The artist and activist Liv Wynter has resigned her role as artist in residence at Tate over its response to sexual harassment in the art world and what she sees as the organisation’s unsatisfactory approach to diversity.

In a resignation letter posted on her website, Wynter – who was one of four workshop artists along with Raju Rage, Xana and Yemi Awosile – stressed that she had no issue with Tate’s school and Teachers team, who she said “are doing transformative and phenomenal work”.

Highlighting what she described as the “invisible inequalities” at Tate, Wynter, who in her artist statement describes herself as ‘a queer working class female artist’, said that “the whole time I am part of the Tate’s institutional mechanisms, I am not being treated with dignity or respect”.

In particular, she attacked recent sexual harassment comments by Tate director Maria Balshaw.

In an interview last month with The Times, Balshaw said in relation to sexual harassment: “I personally have never suffered any such issues. Then, I wouldn’t. I was raised to be a confident woman who, when I encountered harassment, would say: ‘Please don’t’ … or something rather more direct.”

Slap in the face

Wynter said in the letter that Balshaw’s comments were a “a huge slap in the face”, adding: “I cannot describe to you the personal shame I feel as a survivor of domestic violence, to work for someone who could think so little of me whilst simultaneously profiting off of my ‘survivorness’ and the work I dare to make about it.”

Following a post about her comments on the notsurprised2018 Instagram, Balshaw apologised on an Instagram thread, saying: “I am sorry if this has been misunderstood. It is absolutely not my intention to say that women are in any way to blame. To be clear, it is the perpetrators who are responsible for their behaviour and not the women who are subjected to it.”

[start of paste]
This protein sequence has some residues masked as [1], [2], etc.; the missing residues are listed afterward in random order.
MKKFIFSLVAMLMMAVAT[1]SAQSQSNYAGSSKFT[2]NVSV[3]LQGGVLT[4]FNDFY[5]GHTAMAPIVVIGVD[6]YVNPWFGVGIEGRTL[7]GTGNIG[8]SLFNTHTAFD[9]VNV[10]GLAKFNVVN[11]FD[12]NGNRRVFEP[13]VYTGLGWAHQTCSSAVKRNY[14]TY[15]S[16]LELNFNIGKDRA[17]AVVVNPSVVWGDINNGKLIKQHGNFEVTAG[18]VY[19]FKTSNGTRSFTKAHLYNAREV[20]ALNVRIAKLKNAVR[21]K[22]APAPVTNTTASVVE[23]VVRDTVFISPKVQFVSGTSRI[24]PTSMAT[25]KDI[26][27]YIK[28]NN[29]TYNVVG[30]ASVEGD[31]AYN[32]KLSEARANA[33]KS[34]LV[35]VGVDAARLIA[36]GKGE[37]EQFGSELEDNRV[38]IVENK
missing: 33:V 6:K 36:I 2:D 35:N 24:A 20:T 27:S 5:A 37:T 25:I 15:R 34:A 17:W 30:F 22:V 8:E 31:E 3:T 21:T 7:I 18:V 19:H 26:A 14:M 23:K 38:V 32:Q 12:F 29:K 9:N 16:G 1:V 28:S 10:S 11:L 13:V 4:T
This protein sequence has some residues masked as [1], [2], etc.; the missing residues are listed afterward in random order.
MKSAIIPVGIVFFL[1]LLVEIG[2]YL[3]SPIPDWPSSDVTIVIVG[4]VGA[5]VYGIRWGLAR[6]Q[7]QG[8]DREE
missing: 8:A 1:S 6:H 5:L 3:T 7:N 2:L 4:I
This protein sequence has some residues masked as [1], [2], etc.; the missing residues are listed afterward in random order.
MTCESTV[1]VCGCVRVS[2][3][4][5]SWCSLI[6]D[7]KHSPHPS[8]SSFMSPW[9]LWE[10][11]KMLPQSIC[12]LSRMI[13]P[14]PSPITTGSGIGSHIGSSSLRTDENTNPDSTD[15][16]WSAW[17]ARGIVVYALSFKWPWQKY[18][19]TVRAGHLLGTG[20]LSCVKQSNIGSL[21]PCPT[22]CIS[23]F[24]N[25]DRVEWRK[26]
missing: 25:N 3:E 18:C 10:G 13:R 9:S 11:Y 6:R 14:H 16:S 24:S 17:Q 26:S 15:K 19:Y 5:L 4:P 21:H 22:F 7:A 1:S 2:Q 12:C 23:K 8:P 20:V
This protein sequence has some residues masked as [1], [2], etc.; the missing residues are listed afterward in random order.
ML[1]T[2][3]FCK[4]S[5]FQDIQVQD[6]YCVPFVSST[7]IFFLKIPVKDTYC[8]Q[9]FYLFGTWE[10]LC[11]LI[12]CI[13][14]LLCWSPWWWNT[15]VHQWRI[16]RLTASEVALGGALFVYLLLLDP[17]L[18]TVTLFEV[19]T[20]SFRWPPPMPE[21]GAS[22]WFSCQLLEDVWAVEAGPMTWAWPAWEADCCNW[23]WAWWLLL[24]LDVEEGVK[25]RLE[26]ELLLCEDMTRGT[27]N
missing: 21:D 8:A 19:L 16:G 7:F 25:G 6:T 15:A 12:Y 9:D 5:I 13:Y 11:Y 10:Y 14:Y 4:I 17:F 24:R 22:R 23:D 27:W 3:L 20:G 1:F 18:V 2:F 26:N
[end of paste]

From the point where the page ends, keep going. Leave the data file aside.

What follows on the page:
However, Wynter’s resignation letter claims that during a recent public meeting at Tate Modern, Balshaw was “still completely unable to take ownership of anything but self proclaimed ‘ignorance’… Maria seemed to have no accountability, and used ignorance as a weapon to rid her of all sins”.

Balshaw’s original sexual harassment comments came following the news that Tate had suspended contact with one of its largest donors, Anthony d’Offay, after it emerged that he was facing allegations of sexual harassment and inappropriate behaviour made by three women. D’Offay denies the claims.

In her resignation letter, Wynter also takes issue with separate comments by Balshaw in which she explained to an audience how she had been pleased to see a photograph of a group of young men at a gallery watching a video installation by the black artist Steve McQueen and “eating their fried chicken lunch”.

Wynter said: “If she wishes to wear this apparent racial and sexist ignorance as a badge, I am forced to question, how did she become appointed to the role? How can anyone so proudly ignorant be the head of the UK’s largest cultural institution?”

Distraction technique

Wynter also took issue with Tate’s work with “radical, queer, black, brown, trans, working class, and other marginalised identities” stating that this looked like “a distraction technique” as it was not reflected in the make up of the organisation itself.

She also stated that Balshaw and Tate should donate “time, money and space” to organisations working against racism and sexism such as IMKAAN and Sisters Uncut, adding: “Tate must be ahead of the curve, and not rely on marginalised communities to drag it kicking and screaming into the present.”

A statement issued by Tate in response to Wynter’s letter said that Balshaw had already responded to criticism of The Times quote in her Instagram post, and that she had also apologised “during an open discussion with staff and restated her commitment to inclusivity and diversity, which staff support”.

Balshaw commented: “Throughout my career I have been dedicated to addressing issues of gender, race and equality and I apologise if my recent comments have offended anyone.

“When I became Director of Tate, I set out my vision to make this the most culturally inclusive museum organisation in the world, and I am truly committed to that vision. I have spoken publicly about my values on many occasions over the years and I will continue to argue for equality and inclusion at every opportunity.”

Liv Wynter

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